# Lightform devices works with most projectors — if your projector’s throw ratio is in the range 0.85-1.8, it will work with the LF1.

For example, the LF1 Starter Kit comes with the Epson 1060 Projector, which has a throw ratio range of 1.02 - 1.23.

#### Tip

Check out Epson's web-based distance calculator tool and the accompanying video.

## Glossary

Throw Ratio
The relation between the throw distance and the image width; tells us what image size we can project from a certain distance away.
Throw Distance
The distance between the projector's lens and the projected image.
Image Width
The width of the projected image.

## What’s a throw ratio?!

Throw ratio is the relation between the throw distance (the distance between the projector's lens and the projected image) and the width of the projected image:

#### Throw Ratio = Throw Distance / Image Width

Throw Ratio tells us what image size we can project from a certain distance away. For instance, a throw ratio of 1.5 indicates that for every 1 foot of image width, the throw distance must be 1.5 feet. The smaller the throw ratio, the larger the image a projector will produce at a shorter throw distance. Note: Throughout this article, we refer to throw ratio in terms of horizontal throw ratio, in which the throw ratio is described as the throw distance compared to the image width. Sometimes, the throw ratio is measured in terms of throw distance to image height (vertical throw ratio) or image diagonal (diagonal throw ratio).

## Using Throw Ratio

Using the throw ratio equation and its variations is essential when selecting the right projector for your experience — it’s important to consider the positioning of your projector and the size of the image you’d like to project (or the size of the scene you’d like to cover). With the throw ratio equation, you can determine:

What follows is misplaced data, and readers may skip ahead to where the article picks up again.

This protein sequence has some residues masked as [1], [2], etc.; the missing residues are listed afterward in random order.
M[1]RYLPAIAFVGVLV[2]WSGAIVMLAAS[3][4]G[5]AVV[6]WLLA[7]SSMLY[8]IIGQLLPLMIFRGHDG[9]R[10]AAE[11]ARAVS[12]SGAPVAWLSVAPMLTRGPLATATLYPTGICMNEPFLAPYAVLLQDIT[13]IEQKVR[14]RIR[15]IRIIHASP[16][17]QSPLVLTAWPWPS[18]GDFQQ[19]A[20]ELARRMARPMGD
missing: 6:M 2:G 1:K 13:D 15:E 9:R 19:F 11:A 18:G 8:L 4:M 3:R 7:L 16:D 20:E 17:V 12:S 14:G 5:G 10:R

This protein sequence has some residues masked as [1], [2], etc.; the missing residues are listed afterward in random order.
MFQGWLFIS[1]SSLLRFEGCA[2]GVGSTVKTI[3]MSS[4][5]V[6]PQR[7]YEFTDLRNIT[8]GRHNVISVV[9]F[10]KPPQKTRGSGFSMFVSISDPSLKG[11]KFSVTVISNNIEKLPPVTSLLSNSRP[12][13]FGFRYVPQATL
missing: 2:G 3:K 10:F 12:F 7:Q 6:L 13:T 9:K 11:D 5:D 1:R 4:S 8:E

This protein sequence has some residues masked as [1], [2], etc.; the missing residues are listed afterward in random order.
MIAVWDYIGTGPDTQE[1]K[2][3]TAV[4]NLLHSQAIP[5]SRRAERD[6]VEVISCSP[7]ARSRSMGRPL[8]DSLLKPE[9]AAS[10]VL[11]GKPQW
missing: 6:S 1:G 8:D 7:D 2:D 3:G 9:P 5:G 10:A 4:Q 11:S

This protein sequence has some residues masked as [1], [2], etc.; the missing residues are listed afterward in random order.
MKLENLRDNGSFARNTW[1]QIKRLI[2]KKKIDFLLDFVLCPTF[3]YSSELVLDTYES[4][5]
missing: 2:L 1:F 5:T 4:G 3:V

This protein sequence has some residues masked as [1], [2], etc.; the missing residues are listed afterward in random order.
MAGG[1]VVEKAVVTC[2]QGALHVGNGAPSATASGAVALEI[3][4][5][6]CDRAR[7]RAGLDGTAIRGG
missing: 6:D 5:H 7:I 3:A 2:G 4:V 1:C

#### 1. The ideal throw ratio given the setup of your experience

TR = TD / IW

(Throw Ratio = Throw Distance / Image Width)

#### 2. Where to place a projector given its throw ratio & your projected image size

TD = TR x IW

(Throw Distance = Throw Ratio x Image Width)

#### 3. The width of the image a projector will produce given its throw ratio & throw distance

IW  = TD / TR

(Image Width = Throw Distance / Throw Ratio)

## Calculation Examples

#### Calculating the optimal throw ratio for your set up

TR = TD / IW

e.g., If you want to project an image that is 20ft wide while placing your projector 30ft away, you will need a projector with a throw ratio of 1.5 (30ft / 20ft).

Since the LF1 supports throw ratios of 0.82-1.77, in this example, you could also use a projector with a throw ratio of 0.9 from 18ft away (18ft / 20ft) or a projector with a throw ratio 1.75 from 35ft away (35ft/20ft) to also achieve a 20ft wide image.

#### Calculating where to place your projector

TD = TR x IW

e.g., If you want to project an image that is 20ft wide using a projector with a throw ratio of 1.5, you will need to place the projector 30ft (20ft x 1.5TR) away.

#### Calculating how wide of an image you will project

IW = TD / TR

e.g., If you have a projector with a throw ratio of 1.5 and place it 30ft away, you will get an image width of 20ft (30ft / 1.5TR).

Understanding throw ratio helps with selecting a projector that is suitable for your experience. The LF1 works best with throw ratios between 0.82-1.77. Keep in mind your environment setup, any installation limitations, and your potential projected image size.